Managing the disease
We know this process can be overwhelming, but we’re here to help along every step of the way.
talking to family and friends..
Sharing your diagnosis
- People who live alone away from family often have a few extra needs compared to those who live with others. Let close friends know what’s happening.
- Think ahead so you can tell them what they can do when they ask how they can help. Be as specific as possible about the kind of help you need. For example, tell them when you need a ride to the doctor, or find out if they might be able to help with house cleaning, yard work, or child care. There will be times when you don’t know what you need, but even just saying that will be helpful. It also gives them a chance to offer something they can do for you.
- As you talk with others, you may want to write down the questions that come up so you can discuss them with your cancer care team.
- Tell the people close to you how you’re feeling, this is sometimes hard to do, but it’s healthy to let others know about your sadness, anxiety, anger, or other emotional distress. If you don’t feel comfortable doing this, you may want to find a support group or a mental health counselor to help you.
- When you keep other people involved and informed about your illness, it helps ease your burden.
- Friends and family can share their strength and concern with you and with each other, which can be helpful for everyone involved.
Things to consider
Questions to ask as you start your journey
Know your options and be your strongest advocate. Become an ally to your health.
If possible, seek a second opinion from a National Cancer Institute before surgery, chemotherapy or radiation treatment. Research your care center. Is it a community hospital or a teaching hospital? Teaching hospitals are often on the forefront of new research.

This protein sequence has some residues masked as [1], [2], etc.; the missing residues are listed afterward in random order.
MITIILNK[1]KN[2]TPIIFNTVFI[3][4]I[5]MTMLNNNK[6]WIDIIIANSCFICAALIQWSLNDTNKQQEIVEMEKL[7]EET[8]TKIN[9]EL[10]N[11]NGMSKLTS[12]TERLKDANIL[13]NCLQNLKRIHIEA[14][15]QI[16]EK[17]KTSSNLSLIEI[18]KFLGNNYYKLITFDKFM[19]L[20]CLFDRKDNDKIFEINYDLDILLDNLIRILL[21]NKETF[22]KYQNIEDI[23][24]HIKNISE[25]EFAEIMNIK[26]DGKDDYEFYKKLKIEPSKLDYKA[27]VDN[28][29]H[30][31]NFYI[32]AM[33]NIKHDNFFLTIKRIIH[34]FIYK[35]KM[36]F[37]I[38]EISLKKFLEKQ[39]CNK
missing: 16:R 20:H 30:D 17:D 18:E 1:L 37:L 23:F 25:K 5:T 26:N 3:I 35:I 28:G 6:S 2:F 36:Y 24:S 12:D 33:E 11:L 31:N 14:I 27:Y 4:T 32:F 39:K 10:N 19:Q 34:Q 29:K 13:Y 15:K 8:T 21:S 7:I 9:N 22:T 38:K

Interview more than one surgeon if time allows.
Check to see if your surgeon is a Board-Certified Colorectal Surgeon. Studies show the recurrence rate for patients using colorectal surgeons are significantly less than using a general surgeon for colorectal cancer surgery. The more surgeries the doctor performs each year, the better.
Do you have an accessible home or do you need to move things to another room for easier access, upstairs to downstairs? Set this room up before your surgery.
Nest before surgery — clean the house, pay the bills, stock the freezer and cupboards so you can relax and focus on recovery when you get home.
- Take a notebook with you to appointments for questions.
- Enlist a family member or friend to accompany you to appointments for note taking.
- Review your health and life insurance policies, know your deductibles, copays and coverage.
- Keep a copy of all your medical records and bring them to appointments.
- Download a health app to your phone. Put all your medical issues and medicines on it.
- Ask your doctor about getting a flu shot.
- Ask yourself “Why will I survive this?” Finding your reason to live can be important motivation.
- Find ways to de-stress your life.
- Regardless of stage, this is a good time to create a living will, DNR, etc.
- Make sure a trusted loved one knows passwords to bank accounts, etc.
- If childbearing age, ask fertility questions before treatment.
- Have a list of Babysitters for children where caretakers can see it in case of emergency.
- Check with your cancer center to see if they offer integrative medicine. Patients that do the best combine complementary therapies such as acupuncture, massage, nutritional supplements, exercise, yoga, reiki with western medicines of chemotherapy. Many integrative oncologists will work closely with your oncologist to ensure that it doesn’t interfere with chemotherapy.
- Ask a family member or friend to set up a blog on sites like Lotsahelpinghands.com and Caringbridge.org. This makes notifying family and friends easier with medical updates, meals, assist with chores, walking the dog etc. People want to help, make it easy for them.
- Remember, this is a marathon, not a sprint, so save your energy where you can.
The recommendations on this page are based on literature from the American Society of Clinical Oncology and American Society of Colon and Rectal Surgeons.